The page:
This week, we are restarting our alphabet of travel pics.
After six months (and a few extra days) we’ve been through an A-to-Z, and so we are starting again – with different themes.
We won’t get all the way to Z until Mid February – because our plan is to change to ‘daily highlights’ as we travel around the western states of the US later this year.
But in the meantime, lets get started again – this time, it’s A for Australia.
The first pic in the series isn’t really a travel pic for us – but it would be for anyone who didn’t live here 🙂
It’s Brisbane – our home town.
Derided as BrisVegas or Brisneyland, even by locals, Brisbane’s not slated for international fame, despite the local council’s attempts to describe it as a “New World City” whatever that means.
But it is a lovely spot – with lots of hidden gems like this view from Southbank, as the sun is rising.
Southbank is interesting: it’s where the city staged Expo 88 – the world exposition which showcased the city to the world.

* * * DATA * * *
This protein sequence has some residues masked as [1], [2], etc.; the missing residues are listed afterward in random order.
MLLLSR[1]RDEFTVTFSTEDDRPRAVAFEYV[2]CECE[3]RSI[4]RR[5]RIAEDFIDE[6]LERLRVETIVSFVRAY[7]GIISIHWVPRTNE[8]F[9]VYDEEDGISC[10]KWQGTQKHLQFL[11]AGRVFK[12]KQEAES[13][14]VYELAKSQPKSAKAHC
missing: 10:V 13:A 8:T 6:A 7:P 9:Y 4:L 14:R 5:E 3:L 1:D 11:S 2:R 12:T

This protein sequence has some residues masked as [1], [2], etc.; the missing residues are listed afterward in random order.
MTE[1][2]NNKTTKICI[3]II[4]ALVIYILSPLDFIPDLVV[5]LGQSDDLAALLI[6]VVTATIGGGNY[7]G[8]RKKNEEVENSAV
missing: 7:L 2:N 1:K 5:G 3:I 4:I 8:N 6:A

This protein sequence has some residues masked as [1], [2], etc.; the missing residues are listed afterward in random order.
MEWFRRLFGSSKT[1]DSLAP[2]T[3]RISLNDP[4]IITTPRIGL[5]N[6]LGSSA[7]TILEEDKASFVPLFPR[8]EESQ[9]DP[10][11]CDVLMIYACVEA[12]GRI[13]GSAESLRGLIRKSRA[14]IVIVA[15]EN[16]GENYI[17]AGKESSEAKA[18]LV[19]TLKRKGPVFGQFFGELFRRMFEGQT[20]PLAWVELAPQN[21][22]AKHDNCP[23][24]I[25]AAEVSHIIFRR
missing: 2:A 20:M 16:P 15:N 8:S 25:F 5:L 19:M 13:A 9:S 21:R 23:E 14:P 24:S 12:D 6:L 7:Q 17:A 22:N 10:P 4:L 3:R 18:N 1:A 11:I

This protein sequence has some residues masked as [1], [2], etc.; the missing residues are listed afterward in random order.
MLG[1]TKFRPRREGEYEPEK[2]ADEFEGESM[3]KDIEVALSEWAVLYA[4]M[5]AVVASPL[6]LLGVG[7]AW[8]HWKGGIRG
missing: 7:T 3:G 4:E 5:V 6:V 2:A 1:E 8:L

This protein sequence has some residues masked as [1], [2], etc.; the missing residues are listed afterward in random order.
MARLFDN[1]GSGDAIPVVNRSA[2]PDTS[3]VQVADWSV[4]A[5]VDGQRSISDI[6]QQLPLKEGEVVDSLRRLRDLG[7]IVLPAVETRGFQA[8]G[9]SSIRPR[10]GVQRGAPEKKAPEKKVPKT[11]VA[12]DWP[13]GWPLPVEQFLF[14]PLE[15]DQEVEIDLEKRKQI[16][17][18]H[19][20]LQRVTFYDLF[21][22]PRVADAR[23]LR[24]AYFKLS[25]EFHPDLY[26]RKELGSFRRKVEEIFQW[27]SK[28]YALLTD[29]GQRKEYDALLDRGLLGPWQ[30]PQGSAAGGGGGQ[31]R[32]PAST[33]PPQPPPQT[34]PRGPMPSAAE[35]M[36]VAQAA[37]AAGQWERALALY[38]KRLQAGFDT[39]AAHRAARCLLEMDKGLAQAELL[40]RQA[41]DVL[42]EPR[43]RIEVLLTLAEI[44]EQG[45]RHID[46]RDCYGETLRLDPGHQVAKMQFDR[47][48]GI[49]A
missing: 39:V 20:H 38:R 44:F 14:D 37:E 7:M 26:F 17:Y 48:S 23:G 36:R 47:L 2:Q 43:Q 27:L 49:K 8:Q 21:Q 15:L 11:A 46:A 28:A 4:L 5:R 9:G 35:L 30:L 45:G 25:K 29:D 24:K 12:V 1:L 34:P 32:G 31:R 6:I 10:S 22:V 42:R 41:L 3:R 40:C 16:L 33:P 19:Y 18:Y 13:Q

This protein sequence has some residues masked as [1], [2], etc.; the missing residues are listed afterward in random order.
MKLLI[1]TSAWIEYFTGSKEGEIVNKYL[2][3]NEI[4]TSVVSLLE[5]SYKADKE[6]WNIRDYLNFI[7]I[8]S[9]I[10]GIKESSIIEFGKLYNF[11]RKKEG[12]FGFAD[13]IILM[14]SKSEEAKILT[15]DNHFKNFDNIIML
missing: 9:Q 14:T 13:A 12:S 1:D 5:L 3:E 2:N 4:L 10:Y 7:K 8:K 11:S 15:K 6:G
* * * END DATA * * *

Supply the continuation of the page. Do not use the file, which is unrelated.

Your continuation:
It plays host to an estimated 11 MILLION visitors each year – that’s five times the population of the city – and its history as a parklands precinct is pretty much the story of Brisbane writ large.
For decades, the South Brisbane area was depressed – home to wharves, and warehouses, and a not-very-safe series of walks. The rise of the CBD on the opposite side of the river consigned South Brisbane to ‘also-ran’ status .. until, in the 1970s, work began on the city’s new art gallery, museum, and performing arts centre at one end of the ‘south bank’ of the river – and clearance works on the rest in preparation for Expo.
After Expo, the plan was always to turn the area into yet another commercial centre – effectively spreading the CBD to both sides of the Brisbane River.
And if the conservative, construction-at-all-cost government of Premier Sir Joh Bjelke Petersen had remained in power, it’s likely that would have happened.
Instead, there was a public campaign to turn the area into parklands, instead – and Southbank was reborn as a leisure arts and entertainment precinct.
Home to an artificial beach that attracts thousands of people almost all year round, plus some of the city’s best eateries, a Nepalese temple (left over from Expo) and the Wheel of Brisbane Ferris Wheel, the 16 hectares of parklands spread along a two kilometre stretch of riverbank, from the Griffith University campus and Maritime Museum, past the Australian Broadcasting Corporation’s Queensland headquarters in a 5-star eco-building, and via the city’s Convention Centre, Museum, Art Gallery, and Museum of Modern Art.